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Chapter 10: Research Design Explained

1. You are now at the Chapter 10 section of the book's student Web site. Here you can
1. Look over the concept map of the key terms and look at a glossary of the key terms.
2. Test yourself on the chapter objectives
3. Test yourself on the key terms.

4. Take the Practice Quiz. (a short, general quiz over the entire chapter).
• Take 15-item quizzes over the first part of the chapter.
• Take 11-item quizzes over the second part of the chapter.
• Take 4-item quizzes over the third part of the chapter.
• Take 9-item quizzes over the fourth part of the chapter.
• Take 10-item quizzes over the fifth part of the chapter.
5. Do the interactive end-of-chapter exercises.
6. Review by looking at the key issues and reading the chapter summary. You may also look at these very short reviews the basics of significance testing and the basics of the t test.

2. Do a t test using a statistical calculator or get a better understanding of the t test by going through this short, colorful tutorial (Under the graph, you will see a "Population 1" heading and a "Population 2" heading. We would have labeled these columns "Sample 1" and "Sample 2". Use the arrow buttons to change the mean, variance, and "population" [sample] size. If you are having trouble thinking of values, click on the tutorial's "Parameters" tab at the left of the screen. After you are done playing with values, click on the tutorial's "Simulation" tab to see if your conclusions about the impact of difference between means, variance, and sample size are correct.) Note that online calculators make doing some advanced statistical analyses simple. For example,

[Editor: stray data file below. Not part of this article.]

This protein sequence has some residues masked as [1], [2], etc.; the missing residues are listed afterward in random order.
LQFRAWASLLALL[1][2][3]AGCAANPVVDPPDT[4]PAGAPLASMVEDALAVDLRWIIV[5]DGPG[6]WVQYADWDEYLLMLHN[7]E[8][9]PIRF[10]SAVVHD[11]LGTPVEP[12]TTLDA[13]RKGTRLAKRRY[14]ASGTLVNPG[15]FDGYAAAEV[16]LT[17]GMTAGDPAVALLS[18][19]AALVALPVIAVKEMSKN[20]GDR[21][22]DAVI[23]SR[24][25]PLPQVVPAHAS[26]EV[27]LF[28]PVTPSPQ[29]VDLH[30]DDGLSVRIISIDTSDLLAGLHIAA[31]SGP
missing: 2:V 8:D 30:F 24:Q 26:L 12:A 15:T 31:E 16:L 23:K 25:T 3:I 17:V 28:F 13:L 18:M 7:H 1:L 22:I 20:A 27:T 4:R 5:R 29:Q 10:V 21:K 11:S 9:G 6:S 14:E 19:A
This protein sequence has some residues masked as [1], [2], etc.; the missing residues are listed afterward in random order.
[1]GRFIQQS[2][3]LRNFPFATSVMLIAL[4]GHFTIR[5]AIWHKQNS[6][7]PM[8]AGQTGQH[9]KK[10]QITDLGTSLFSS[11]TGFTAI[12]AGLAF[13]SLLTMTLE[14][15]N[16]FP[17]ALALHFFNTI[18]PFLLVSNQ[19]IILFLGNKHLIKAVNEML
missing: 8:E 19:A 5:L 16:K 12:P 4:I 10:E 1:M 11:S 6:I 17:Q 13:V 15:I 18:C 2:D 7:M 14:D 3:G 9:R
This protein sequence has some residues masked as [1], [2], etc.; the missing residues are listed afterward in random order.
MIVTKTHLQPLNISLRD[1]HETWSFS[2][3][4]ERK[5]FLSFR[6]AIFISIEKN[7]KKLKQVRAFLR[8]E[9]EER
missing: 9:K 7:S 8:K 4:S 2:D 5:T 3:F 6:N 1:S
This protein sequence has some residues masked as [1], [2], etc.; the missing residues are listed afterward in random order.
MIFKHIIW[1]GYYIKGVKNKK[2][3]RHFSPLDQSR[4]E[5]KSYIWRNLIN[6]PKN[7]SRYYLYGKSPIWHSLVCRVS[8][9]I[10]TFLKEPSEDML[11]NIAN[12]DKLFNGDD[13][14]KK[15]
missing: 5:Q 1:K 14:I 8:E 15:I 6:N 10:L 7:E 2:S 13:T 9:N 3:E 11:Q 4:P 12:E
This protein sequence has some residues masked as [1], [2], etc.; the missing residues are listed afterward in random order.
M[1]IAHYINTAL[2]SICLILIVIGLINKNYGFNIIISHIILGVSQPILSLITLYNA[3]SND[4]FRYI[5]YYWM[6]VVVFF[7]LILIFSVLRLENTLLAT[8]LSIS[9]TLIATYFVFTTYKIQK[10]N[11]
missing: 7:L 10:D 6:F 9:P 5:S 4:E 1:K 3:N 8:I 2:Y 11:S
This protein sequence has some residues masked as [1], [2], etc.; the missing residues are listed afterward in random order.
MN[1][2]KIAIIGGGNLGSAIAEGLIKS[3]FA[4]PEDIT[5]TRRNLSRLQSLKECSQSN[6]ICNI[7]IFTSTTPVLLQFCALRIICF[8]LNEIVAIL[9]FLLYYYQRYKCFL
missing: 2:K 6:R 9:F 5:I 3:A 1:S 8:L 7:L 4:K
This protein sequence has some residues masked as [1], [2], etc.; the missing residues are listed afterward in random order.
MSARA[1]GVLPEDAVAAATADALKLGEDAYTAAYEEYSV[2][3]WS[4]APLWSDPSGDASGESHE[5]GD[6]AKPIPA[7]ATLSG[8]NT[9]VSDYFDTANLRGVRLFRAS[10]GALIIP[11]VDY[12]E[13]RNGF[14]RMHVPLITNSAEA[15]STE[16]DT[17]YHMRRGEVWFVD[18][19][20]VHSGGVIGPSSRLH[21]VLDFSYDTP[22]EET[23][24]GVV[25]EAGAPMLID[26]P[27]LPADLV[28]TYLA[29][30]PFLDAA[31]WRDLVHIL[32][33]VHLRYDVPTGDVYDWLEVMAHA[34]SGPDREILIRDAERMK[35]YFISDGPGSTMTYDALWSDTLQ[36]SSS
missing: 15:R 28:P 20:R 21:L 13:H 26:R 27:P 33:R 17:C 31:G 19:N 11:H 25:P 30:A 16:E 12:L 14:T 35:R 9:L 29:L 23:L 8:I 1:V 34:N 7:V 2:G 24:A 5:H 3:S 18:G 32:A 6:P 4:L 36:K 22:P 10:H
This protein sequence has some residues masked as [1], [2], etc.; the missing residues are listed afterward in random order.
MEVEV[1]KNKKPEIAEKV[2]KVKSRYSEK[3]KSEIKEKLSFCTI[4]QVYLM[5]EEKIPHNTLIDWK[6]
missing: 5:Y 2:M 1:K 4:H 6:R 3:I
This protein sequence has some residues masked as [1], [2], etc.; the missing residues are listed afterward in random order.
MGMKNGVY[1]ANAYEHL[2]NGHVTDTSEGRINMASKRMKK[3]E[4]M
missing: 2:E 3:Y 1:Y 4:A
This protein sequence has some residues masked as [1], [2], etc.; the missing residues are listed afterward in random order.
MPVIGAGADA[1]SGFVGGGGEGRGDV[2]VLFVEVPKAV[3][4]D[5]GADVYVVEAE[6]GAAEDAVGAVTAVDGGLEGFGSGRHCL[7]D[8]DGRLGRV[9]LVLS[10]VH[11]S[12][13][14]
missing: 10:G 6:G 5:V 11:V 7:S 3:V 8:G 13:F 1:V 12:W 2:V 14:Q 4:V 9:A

• if you wanted to calculate effect size from your t test , you could use this effect size calculator.
• if you had unequal variances and wanted to do Welch's t test, you could use this online calculator.
• if you wanted to do a power analysis to determine what your chances of obtaining a significant effect were given a certain sample size, you could use this online calculator. (In the left column, find the "Power" folder, and click on "Mean Difference." Then, click on the "Enter New Data" button. Estimate your two means, put in your sample size, and estimate your standard deviation [1/6 of the range is a good guess, so if you had a 7-point scale, 1 would be a good guess because your range could be 6 [7-1] and 6/6 = 1).

3. You may want to explore the chi-square test, a statistical test that is especially useful when participants responses are type of response (e.g., helped or did not help; chose either red, green, or blue) with the following tutorials.
Tutorial 1 (more general)
Tutorial 2 (more detailed)